- Students and teachers can be affected by anxiety about maths, science and technology (STEM) subjects, which are often perceived as ‘hard’ subjects.
- Negative beliefs, attitudes and emotions formed by past experiences can prevent effective learning in the present.
- Learning to ‘take off the emotional handbrake’ helps students to make progress.
- Working with partners in South Africa, Warwick academics are testing a suite of tools to help teachers and learners manage their emotions and become more effective in the classroom.
In a new international collaboration, experts from the University of Warwick and the University of the Witwatersrand, Johannesburg are training South African teachers in a set of research-informed techniques to address anxiety around science, maths and technology subjects and help learners develop more confidence in their own ability to learn.
The project draws on the work of Sue Johnston-Wilder of the University of Warwick’s Centre for Education Studies, an expert in how the affective domain - the attitudes, beliefs and emotions held by a student - impacts ability to learn mathematics, and Dr Audrey Msimanga of the University of the Witwatersrand, who investigates communication barriers to learning in STEM subjects.
An initial workshop, funded by the Warwick Impact Acceleration Account, has already taken place at Warwick with South African teachers, advisers and academics to refine the project so that it fully reflects local needs, and to provide training in the five tools at the heart of the project. The resources will now be trialled in South African schools in the Gauteng East, Ekurhuleni, and Johannesburg Central districts.
Each tool is developed from robust educational and pedagogical theory and will help teachers and learners draw on the most up-to-date thinking on developing resilience, tackling anxiety, and overcoming communication barriers.
Sue Johnston-Wilder said: “Strong negative emotions are known to shut down cognitive functions. A student who lacks confidence in their maths skills or who suffers anxiety is not able to fully engage with the subject and succeed in their learning. When we teach students how to be more resilient, and equip them with strategies to check their anxiety, we see improvement in their learning.
The tools are:-
- The Growth Zone Model, developed at Warwick by Sue Johnston-Wilder and Dr Clare Lee: this helps a student distinguish between their comfort zone, where they are confident in their STEM skills, the growth zone, where they are challenged but supported, and the danger zone where they feel out of control and under too much stress to learn effectively.
- The grid of communication styles, developed in South Africa by Dr Msimanga, from work by Scott and Mortimer: this helps the teacher adapt to the child’s preferred learning language.
- The relaxation response: just as the fight or flight response can be triggered, a relaxation response can be triggered with techniques such as controlled breathing or exercise.
- The ladder of accessibility: this tool helps to bridge the gap between the learner’s current understanding and the expert’s understanding of a topic.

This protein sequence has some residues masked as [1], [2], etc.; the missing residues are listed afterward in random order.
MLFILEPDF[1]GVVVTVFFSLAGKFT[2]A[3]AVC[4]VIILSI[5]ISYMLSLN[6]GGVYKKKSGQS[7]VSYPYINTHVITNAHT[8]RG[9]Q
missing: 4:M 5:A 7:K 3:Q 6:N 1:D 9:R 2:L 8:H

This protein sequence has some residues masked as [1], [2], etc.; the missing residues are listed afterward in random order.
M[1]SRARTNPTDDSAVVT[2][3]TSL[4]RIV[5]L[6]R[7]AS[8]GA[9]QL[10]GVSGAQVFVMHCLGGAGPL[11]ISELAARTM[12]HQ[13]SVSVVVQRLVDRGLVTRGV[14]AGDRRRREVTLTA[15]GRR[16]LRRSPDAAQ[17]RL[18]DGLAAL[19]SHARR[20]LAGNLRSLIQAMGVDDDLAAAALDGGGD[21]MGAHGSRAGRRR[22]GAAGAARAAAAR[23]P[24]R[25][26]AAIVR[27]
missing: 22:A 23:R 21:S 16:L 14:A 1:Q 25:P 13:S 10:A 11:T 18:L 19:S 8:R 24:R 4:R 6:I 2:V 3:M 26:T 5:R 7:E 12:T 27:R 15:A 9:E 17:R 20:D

- The Explore-Options-Actions framework: this sets out a framework for helping a learner solve a problem which has them stumped, based on Egan’s ‘skilled helper’.
Participating teachers will receive an ‘intervention handbook’ and join an online support group to help them apply the ideas and cascade successful practice within their own schools and districts.
Dr Msimanga said: “South Africa is facing some unique challenges in its maths and science education. It is a country with a very young population, but a significant part of that population of young people is underachieving in science and maths, to an extent that could do real harm to the country’s economy.
“The country has already invested in improving the subject knowledge of its STEM teachers. We believe that, by tackling the emotional barriers to learning, our project will lead to a significant improvement in engagement and attainment in STEM subjects at school level, which will in the long run increase the number of qualified scientists, mathematicians and engineers in a position to contribute to South Africa’s economic growth.
“We also hope that we will be able to carry out quantitative analysis to demonstrate the value of tackling students’ feelings and beliefs about learning so that young people who struggle with STEM skills can have the very best chance of overcoming their barriers to success.”
The toolkit will also be used by the University’s Warwick in Africa project.
26 April 2018
PHOTO: Audrey Msimanga (standing, second from left) and Sue Johnston-Wilder (standing, second from right) with workshop participants.
* The Growth Zone Model: Johnston-Wilder, S. and Lee, C. (2008), Does Articulation Matter when Learning Mathematics? Proceedings of the British Society for Research into Learning Mathematics, 2008, British Society for Research into Learning Mathematics, 28 (3), 54 – 59.
* The grid of communication styles: Msimanga, A. (2015), Towards a dialogic discourse in a mathematics classroom: Opening and closing verbal interaction in Adler, J. and Sfard, A (eds) Research for Educational Change: Transforming researchers' insights into improvement in mathematics teaching and learning 2017, Routledge.
* The relaxation response: Benson, 2000, The Relaxation Response New York, NY: HarperCollins. For a modern example, see https://isma.org.uk/nsad-free-downloads ‘The 60 Second Tranquiliser’
* The ladder of accessibility is developed by Johnston-Wilder and Msimanga from Bruner’s work and used successfully in Singapore as concrete-pictorial-abstract
* Explore-Options-Action: Egan, G. (2002), The Skilled Helper: a problem management and opportunity development approach to helping (2002 ed.), Pacific Grove, CA: Brooks Cole